The app’s name says it all: Remove China Apps.
Developed by a self-proclaimed “Indian startup” named OneTouch AppLabs, Remove China Apps crossed 1 million downloads within 10 days of launch in May. Its overnight success came amid rising China-Indian tensions over the countries’ disputed border within the Himalayas.
Most of the app’s installs are found in India, although analytics data from App Annie shows that it’s been gaining momentum in Australia within the previous couple of days, rising to No.5 among Android tools apps.
The app is simple to use: Click scan and it’ll either congratulates one on having no Chinese apps or displays an inventory of these that are determined to be of Chinese origin — like TikTok.
India is one among the highest overseas destinations for Chinese tech companies. Xiaomi and Oppo have dominated mobile sales there for a few time and a big number of top Android apps within the country are developed by Chinese companies, as my former colleague Jon Russell acutely acknowledged . The mood has turned against China as India recently told startups that cash raised through Chinese investors would undergo additional scrutiny.
On Android, Remove China Apps features a near-perfect 4.9 out of 5 stars rating from nearly 180,000 reviews. It claims it can identify an app’s country of origin supported marketing research , while it doesn’t guarantee the result’s accuracy. It leaves the selection to users to get rid of the apps it flags, saying it provides the service for non-commercial purposes.
Despite its instant popularity, the app’s background is cryptic. the corporate website may be a simple WordPress-based site and take away China Apps is, in its own word, its first product. this is often an underwhelming achievement in contrast to its grandiose statement claiming it’s “experience of 8+ years in mobile and web application design, development and management.”
It’s also unclear how the developer defines “China apps.” as an example , will apps developed by overseas Chinese sound an alarm? How a few Chinese subsidiary that operates a totally localized team abroad? User tests show that it flags the U.S. video conferencing giant Zoom. Does the very fact that its founder Eric Yuan, an American citizen born in China, makes Zoom a “China app”? Meanwhile, it misses some obvious targets, like Chinese apps that come bundled with smartphones.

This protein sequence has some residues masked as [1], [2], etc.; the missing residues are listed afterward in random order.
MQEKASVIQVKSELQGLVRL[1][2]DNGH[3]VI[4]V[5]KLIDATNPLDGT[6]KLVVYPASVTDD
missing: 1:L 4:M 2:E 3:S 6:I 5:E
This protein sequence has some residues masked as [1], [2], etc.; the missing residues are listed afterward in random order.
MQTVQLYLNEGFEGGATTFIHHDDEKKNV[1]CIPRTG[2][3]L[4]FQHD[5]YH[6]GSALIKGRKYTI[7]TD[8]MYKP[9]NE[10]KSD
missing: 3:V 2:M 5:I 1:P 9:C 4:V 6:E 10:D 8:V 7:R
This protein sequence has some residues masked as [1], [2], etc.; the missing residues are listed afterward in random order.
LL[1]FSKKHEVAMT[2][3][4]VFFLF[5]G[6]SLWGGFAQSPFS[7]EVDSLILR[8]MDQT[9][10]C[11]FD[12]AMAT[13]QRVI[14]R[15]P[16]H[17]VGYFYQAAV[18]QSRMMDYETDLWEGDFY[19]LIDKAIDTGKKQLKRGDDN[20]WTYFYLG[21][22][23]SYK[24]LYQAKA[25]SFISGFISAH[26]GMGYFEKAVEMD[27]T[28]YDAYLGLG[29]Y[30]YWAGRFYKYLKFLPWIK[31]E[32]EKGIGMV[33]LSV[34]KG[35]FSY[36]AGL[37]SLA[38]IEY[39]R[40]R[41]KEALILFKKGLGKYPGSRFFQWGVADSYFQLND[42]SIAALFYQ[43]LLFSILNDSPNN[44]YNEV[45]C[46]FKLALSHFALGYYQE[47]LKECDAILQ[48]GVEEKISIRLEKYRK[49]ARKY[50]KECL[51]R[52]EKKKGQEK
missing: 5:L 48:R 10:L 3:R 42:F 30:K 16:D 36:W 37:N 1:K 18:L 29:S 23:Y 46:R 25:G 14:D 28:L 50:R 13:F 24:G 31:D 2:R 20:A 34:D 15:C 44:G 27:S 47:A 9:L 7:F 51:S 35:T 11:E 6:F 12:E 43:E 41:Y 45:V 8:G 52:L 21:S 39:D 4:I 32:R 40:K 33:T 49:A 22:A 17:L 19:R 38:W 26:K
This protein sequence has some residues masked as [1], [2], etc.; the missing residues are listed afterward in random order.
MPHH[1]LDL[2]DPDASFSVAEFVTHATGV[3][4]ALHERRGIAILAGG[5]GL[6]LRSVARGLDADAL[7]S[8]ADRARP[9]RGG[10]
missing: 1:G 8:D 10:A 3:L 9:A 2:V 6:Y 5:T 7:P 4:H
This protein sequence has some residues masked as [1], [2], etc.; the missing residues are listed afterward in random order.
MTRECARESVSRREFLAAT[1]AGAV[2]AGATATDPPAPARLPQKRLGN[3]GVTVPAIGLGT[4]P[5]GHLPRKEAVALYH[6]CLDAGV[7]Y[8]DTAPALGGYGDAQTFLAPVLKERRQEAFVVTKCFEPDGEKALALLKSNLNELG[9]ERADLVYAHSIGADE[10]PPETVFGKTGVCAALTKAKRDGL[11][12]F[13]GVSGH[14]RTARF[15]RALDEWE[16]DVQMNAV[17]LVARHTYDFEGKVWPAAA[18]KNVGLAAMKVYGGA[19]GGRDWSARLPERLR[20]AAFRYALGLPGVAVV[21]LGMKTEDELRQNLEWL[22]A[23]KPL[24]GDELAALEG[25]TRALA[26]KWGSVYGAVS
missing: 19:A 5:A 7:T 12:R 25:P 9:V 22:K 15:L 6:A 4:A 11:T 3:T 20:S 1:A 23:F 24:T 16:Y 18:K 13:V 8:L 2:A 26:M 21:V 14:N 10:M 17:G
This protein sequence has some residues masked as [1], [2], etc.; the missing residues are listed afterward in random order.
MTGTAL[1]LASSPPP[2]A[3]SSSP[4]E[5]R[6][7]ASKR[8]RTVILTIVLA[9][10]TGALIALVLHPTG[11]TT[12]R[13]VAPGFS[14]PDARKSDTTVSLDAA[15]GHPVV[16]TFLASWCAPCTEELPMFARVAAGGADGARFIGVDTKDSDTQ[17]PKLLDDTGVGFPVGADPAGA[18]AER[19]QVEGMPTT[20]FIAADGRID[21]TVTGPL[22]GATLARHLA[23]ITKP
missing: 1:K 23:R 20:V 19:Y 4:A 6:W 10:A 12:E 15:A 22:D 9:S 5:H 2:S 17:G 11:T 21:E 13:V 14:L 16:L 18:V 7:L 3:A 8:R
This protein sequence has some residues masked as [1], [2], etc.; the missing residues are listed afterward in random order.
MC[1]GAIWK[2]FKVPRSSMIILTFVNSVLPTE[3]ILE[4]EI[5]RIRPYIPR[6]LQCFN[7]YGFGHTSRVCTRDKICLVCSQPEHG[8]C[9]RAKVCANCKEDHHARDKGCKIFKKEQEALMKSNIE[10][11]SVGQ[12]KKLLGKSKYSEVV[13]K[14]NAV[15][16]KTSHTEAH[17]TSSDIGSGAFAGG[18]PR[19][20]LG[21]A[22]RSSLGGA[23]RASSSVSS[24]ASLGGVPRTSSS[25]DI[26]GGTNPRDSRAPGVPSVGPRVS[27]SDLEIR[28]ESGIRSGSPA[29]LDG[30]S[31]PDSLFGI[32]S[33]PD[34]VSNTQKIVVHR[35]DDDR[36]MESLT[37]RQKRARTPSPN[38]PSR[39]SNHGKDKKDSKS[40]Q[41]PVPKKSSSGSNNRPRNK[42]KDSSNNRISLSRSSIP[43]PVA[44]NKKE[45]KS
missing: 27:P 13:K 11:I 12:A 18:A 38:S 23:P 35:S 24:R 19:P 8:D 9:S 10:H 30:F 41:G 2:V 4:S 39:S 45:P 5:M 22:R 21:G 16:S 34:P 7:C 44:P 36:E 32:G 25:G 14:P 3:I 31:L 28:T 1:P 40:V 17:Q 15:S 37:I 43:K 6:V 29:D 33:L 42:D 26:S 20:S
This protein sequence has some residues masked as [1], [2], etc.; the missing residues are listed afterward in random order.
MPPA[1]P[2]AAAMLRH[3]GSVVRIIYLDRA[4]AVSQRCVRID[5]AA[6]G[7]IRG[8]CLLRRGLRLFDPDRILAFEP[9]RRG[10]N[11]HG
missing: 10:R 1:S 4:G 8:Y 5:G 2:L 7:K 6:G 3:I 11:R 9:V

As of the writing, we haven’t heard back from the corporate regarding the methodologies it uses to identify “China apps.” It does, however, disclose online what information it collects from users, including one’s device model, the language set for the device system, the device manufacturer and app-specific information like the version code of apps, the version name of apps, and therefore the package name of apps.
The app has prompted heated debate among Chinese developers targeting international markets. Baijing, or Beluga Whale, a well-liked online community for China’s app exporters, wrote (in Chinese) that Remove China Apps is “a sort of market disruption” and called on Chinese developers to report the app to Google.
Many are wary of rising anti-China sentiment overseas. because the founding father of a serious app exporter said to me: “I think what happens in India will happen in other countries within the future, so this is often a long-term impact that ought to factor into Chinese developers’ calculation.”
There’s perhaps some assurance for Chinese developers. While users of the detection app applaud its mission, a couple of complain that there are not any immediate replacements of certain Chinese apps. one among the highest indigenous alternatives recommended by users is Jio Platforms, the well-funded Reliance subsidiary that operates a good range of mobile apps.